<Shippers ShipperID="2" CompanyName="United Package" Phone="(503) 555-3199" /> 
  <Shippers ShipperID="3" CompanyName="Federal Shipping" Phone="(503) 555-9931" /> 

Let's review the format of the URL string. Its first part consists of


This is the standard way of accessing a virtual directory on a web server, familiar even to casual web surfers. The second part is preceded by a single question mark, and it consists, in this case, of two subparts. The first subpart is the actual T-SQL statement, with the FOR XML clause (for review of its syntax, refer to the first article of this series. This, however, can be any T-SQL statement or a stored procedure. The second subpart consists of a single parameter, separated from the T-SQL statement by an ampersand sign (&). As explained before, this parameter, named root, is needed because the output of a T-SQL SELECT statement with FOR XML clause does not contain the root element. You can fix this problem by including the "root=ShippersTable" parameter in the URL string, which will set the root element of the resulting XML document to "ShippersTable".

In addition, as you have probably noticed, spaces in the T-SQL statement are replaced with the "+" sign, since a URL string cannot contain spaces. Note that we also could have left spaces there (as in the original T-SQL statement) because Internet Explorer would automatically convert them into their hexadecimal equivalent (%20). I tend to use "+" signs for readability, but this is just a personal preference - either format works fine. However, you need to remember that there are a number of characters that have a special meaning when used as part of URL path. If these characters appear in the T-SQL statement, you will need to convert them according to the following table:


Special meaning in the URL string

Hex value





Separator in URL path



Start of parameters



Separator of parameters



Start of an encoded character


For example, let's assume that you want to find the list of all shippers whose Company Name starts with "S". To accomplish this, you would run the following query:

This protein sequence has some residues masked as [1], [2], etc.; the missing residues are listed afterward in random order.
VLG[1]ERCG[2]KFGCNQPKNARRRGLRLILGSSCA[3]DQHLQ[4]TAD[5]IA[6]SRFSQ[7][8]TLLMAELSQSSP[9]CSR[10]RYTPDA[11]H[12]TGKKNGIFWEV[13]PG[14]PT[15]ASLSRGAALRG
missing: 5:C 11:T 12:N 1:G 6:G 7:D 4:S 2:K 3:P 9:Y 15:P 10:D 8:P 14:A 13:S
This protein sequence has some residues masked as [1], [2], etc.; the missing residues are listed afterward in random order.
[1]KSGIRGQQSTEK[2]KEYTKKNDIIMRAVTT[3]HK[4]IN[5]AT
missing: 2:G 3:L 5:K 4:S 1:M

SELECT * FROM Shippers
WHERE CompanyName LIKE 'S%'

In order to execute the same query via HTTP, you would enter the following URL string in the browser (even though the text is wrapped to fit in the window, it would appear as a single line in your browser):


As you can see, I replaced the 'S%' element with 'S%25', following the rule in the table above.

Now, that we are familiar with the option of using "sql=" URL string, let's take a look at its alternative - "template=XMLTemplate" notation. The majority of options are equivalent to these available with "sql=" URL strings. An XMLTemplate string has the following format:

<Root xmlns:sql="urn:schemas-microsoft-com:xml-sql" sql:xsl="XSLFileName" >
  sql statement(s)
 <sql:xpath-query mapping-schema="SchemaFileName.xml">
  XPath query

where the individual components are:

  • Root - top level element (equivalent of the Root parameter in the "sql=" URL string notation). The word Root needs to be replaced with the name of the root element.
  • <sql:header> - designates section containing parameters that are passed to the SQL statements within <sql:query> section
  • <sql:parameter> - contains parameters passed to the SQL statements within <sql:query> section, in the format <sql:param name='ParameterName'>Value</sql:param>, where ParameterName and Value would be replaced by the name and value of the parameter.
  • <sql:query> - designates section containing one or more T-SQL statements
  • sql:xsl - determines the XSL stylesheet to be applied to the resulting output

Let's consider the following example, which will produce identical output to the one created with the "sql=" URL string. Type in the following in the Address box of the browser on your client's computer (this need to be typed in as a single line):


Once you execute the query, you will see the familiar results displayed in the browser window.

In this article, we presented examples illustrating use of "sql=" and "template=" URL queries. We will be continuing this series by presenting other ways of interfacing with SQL server via HTTP and XML, such as updategrams, template files and XPath queries.